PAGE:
“That ‘back to school’ vibe is strong here,” media manager Brooke McDonough said before the fall session began this month.
While the program is administered by the town’s senior center, its class offerings are open to everyone from all communities and of all ages.
“We love seeing friends and neighbors reconnect and new friendships forged through these classes,” Moore said. “There is nothing better than seeing friends make plans together after class!”
“You don’t have to be a senior,” McDonough added. “But that’s who they were designed for.”
This fall, the program is offering 15 courses in subject areas such as history, current events, religion, science, art, and literature. Among them are a class on the interplay of religion and education, “When Jesus Came to Harvard;” a class on the history of Western art, “Stone Age Through the Renaissance;” and a class on the cinematic genre called “Film Noir.”
The course curriculum is the work of a LifeLong Learning Committee, consisting of nine volunteers plus four town staff. The committee relies on feedback from participants in previous semesters to offer new courses on subjects of interest.
“The committee members will find an instructor from the community who has a passion for the subject and is willing to teach,” McDonough said.
Many of the instructors teach year after year, repeating popular courses and proposing new ones. Over the program’s lifespan, 368 classes have been offered.
Other offerings this fall include a class on Shakespeare’s play “A Midsummer’s Night Dream;” a class on American musicals and big bands; a literature course on “The Seven Deadly Sins;” and a class based on readings in “The New Yorker.” Also classes on poetry, Duxbury’s Pilgrim heritage, geological history, Russian cultural history, the Anglo-American alliance during the 1940s; and classes devoted to James Thurber, Thomas Edison, and “hot topics” on Beacon Hill.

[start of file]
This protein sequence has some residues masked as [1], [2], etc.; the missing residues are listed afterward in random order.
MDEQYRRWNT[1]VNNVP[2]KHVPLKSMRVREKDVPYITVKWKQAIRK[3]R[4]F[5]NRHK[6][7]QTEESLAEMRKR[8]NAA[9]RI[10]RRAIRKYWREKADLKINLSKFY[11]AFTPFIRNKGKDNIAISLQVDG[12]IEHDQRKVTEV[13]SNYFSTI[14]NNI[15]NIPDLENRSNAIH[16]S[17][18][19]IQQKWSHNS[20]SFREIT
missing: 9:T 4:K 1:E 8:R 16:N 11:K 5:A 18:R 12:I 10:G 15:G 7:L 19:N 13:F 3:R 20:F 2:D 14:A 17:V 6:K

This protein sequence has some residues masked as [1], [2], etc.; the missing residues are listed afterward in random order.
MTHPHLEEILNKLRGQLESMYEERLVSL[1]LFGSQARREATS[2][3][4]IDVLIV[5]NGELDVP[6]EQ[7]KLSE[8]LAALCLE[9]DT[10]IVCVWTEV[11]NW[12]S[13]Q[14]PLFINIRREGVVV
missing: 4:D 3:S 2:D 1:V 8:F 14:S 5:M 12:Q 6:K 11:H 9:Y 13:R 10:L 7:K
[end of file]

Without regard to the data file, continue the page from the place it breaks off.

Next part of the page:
Jack Hill, a former Duxbury High School principal, teaches “When Jesus Came to Harvard,” a class available online, along with Rev. Catherine Cullen, the minister of Duxbury’s First Parish Church. Hill, who has also taught offerings on major literary figures such as Wordsworth, Emerson, and Irish poet Seamus Heaney, began teaching the “Jesus to Harvard” class in 2008; each year it attracts new participants. Cullen previously taught “How to Read the Bible.”
Last year’s pandemic-driven turn to online courses has added flexibility and extended the program’s reach. In previous years, participation was largely limited to South Shore residents for reasons of distance. Online class participants can live anywhere.
Instructors come from all over the South Shore region, McDonough said. Stephanie Blackman of Whitman, who is teaching “The Literature of the Seven Deadly Sins,” began teaching with the program two years ago.
Former history teacher Carrie Meier, who has taught a class called “Reading Shakespeare” since 2008, picks a different play for each session.
“Hot Topics on Beacon Hill” is a popular class led by the town’s state representatives, Josh Cutler and Kathleen LaNatra, and Senator Patrick O’Connor. “It’s a good class for people who want to stay informed,” McDonough said.
While the fall semester began the week of Sept. 20, registrations will still be accepted for classes that are not already filled. If you’re interested in picking up a class in its second week, call the Duxbury Senior Center at 781-934-5774, ext. 5703, or drop by the office at 10 Mayflower St. Online registration closed on Sept. 16. For the list of available classes, including course descriptions and information about instructors, visit duxburyseniorcenter.org.
The cost is $30 for each class. Class size ranges from eight to 25, with a size limit for in-person classes that depends on the size of the classroom in the town’s senior center. A new addition was added just two years ago. In-person class sizes have been reduced this year to allow for social distancing.
Robert Knox can be reached at [email protected].